Henry- on a cursory reading, I am sure I agree with you in most if not all key points. However, your post suffers from missing words forcing the reader to insert them to make sense of the syntax. It is just a by-product of our hands not matching the speed of thought every time. Look the text over again and edit it. 

     

    • #1
  2. Charlotte Member
    Charlotte
    @Charlotte

    Henry Castaigne: And yet I heard, “I can’t understand why women are pro-life.” from one lady. Then her mother said, “Well you know, we forget about how many women are pro-life.” 

    I’ve never been able to understand how any woman who has given birth could be pro-choice.

    • #2
  3. DrewInWisconsin, Unapologetic Oaf Member
    DrewInWisconsin, Unapologetic Oaf
    @DrewInWisconsin

    I’m coming to the hard realization that a lot of my fellow conservatives also lack empathy.

    The lockdowns broke us apart, and severed what few bonds remained. 

    • #3
  4. Michael Brehm Coolidge
    Michael Brehm
    @MichaelBrehm

    There’s an artist I follow that had this to say that I believe helps explain the mindset you’re encountering here:

    https://twitter.com/owenbroadcast/status/1522194585681813504

    heres some random historical input that may be relevant to you when discussing roe vs wade with others: as ive mentioned i grew up in the maximum level of an ideological bubble. i didnt know anyone “conservative” and if i did they never talked about it. […]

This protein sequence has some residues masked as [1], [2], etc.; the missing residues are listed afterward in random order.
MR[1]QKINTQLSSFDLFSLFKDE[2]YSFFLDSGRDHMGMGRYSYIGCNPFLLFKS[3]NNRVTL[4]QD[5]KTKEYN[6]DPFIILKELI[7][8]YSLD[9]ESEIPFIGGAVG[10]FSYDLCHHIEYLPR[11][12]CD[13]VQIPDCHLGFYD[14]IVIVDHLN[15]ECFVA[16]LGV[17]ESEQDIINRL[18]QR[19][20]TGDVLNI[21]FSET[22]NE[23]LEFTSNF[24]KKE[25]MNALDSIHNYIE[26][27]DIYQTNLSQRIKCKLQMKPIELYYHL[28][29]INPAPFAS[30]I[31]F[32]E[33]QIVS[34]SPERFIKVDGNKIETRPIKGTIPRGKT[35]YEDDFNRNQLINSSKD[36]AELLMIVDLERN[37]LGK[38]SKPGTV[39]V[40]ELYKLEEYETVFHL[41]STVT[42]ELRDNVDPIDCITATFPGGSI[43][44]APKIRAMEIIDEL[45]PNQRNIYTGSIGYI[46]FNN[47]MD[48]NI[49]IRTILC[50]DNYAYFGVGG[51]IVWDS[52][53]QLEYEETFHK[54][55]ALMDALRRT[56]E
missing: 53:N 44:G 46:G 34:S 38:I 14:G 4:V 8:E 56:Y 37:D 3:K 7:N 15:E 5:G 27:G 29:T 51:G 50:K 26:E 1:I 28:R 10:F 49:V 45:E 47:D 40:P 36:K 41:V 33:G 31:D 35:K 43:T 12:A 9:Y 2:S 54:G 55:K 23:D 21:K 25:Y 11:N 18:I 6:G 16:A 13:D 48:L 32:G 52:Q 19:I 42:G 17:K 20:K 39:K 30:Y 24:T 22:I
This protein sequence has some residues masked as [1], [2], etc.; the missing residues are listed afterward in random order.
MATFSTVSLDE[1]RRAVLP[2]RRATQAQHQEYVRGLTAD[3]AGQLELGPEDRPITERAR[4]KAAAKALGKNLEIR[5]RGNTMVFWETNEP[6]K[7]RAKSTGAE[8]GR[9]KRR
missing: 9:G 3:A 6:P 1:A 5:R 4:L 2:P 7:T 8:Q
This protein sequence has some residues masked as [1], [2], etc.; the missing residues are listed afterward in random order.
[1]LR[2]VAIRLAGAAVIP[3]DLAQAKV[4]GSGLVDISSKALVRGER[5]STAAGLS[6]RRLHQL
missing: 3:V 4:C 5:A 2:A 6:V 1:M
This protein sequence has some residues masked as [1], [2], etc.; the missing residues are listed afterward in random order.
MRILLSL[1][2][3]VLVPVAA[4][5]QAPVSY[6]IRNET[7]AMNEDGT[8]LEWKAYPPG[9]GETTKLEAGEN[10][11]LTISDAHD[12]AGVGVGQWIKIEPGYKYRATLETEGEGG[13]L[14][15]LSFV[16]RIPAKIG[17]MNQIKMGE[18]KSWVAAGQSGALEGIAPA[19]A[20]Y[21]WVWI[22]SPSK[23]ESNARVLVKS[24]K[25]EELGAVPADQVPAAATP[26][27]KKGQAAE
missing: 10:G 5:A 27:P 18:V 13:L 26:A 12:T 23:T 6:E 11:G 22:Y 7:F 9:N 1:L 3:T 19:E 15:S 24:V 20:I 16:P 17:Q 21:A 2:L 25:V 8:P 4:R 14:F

i knew a handful of christians, usually friends of friends, and we never talked about anything related to that. in my mind, i never thought about ab0rtion ever. it was just totally normal. i had zero conception of the debate around it being legitimate in any way whatsoever.

    at that time, if i was dating a girl (this next part never happened thankfully), and she got pregnant, i would have taken her to get one and in my mind i never would have thought about it again. it would have been, to me, qualitatively not different from getting a teeth cleaning.

    that was just how it was, straight up. i thought anyone who was anti-ab0rtion was just completely insane. to me, that was stark raving mad pure insanity tier. they existed in another world, somewhere else, far away from me and my life in every single way possible.

    one day, i remember this very clearly and exactly where i was, we were driving along, maybe i was 15, and there was a guy standing on some corner with an anti-ab0rtion sign. this was completely mind blowing to me. i actually couldnt believe i saw it in real life.

    im talking, this made such an impression on me that i can still picture that exact spot and place even though it was over ten years ago. it would have been less strange to see the loch ness monster sitting there, or an actual landed UFO. this was more insane to me than that.

    i am only saying this because – i often see it discussed in some circles or ways the idea that, “well, deep down, these people know XYZ”, or theyre just lying to others or making a political point or saying ABC for this reason, like its an act or something that they use + deploy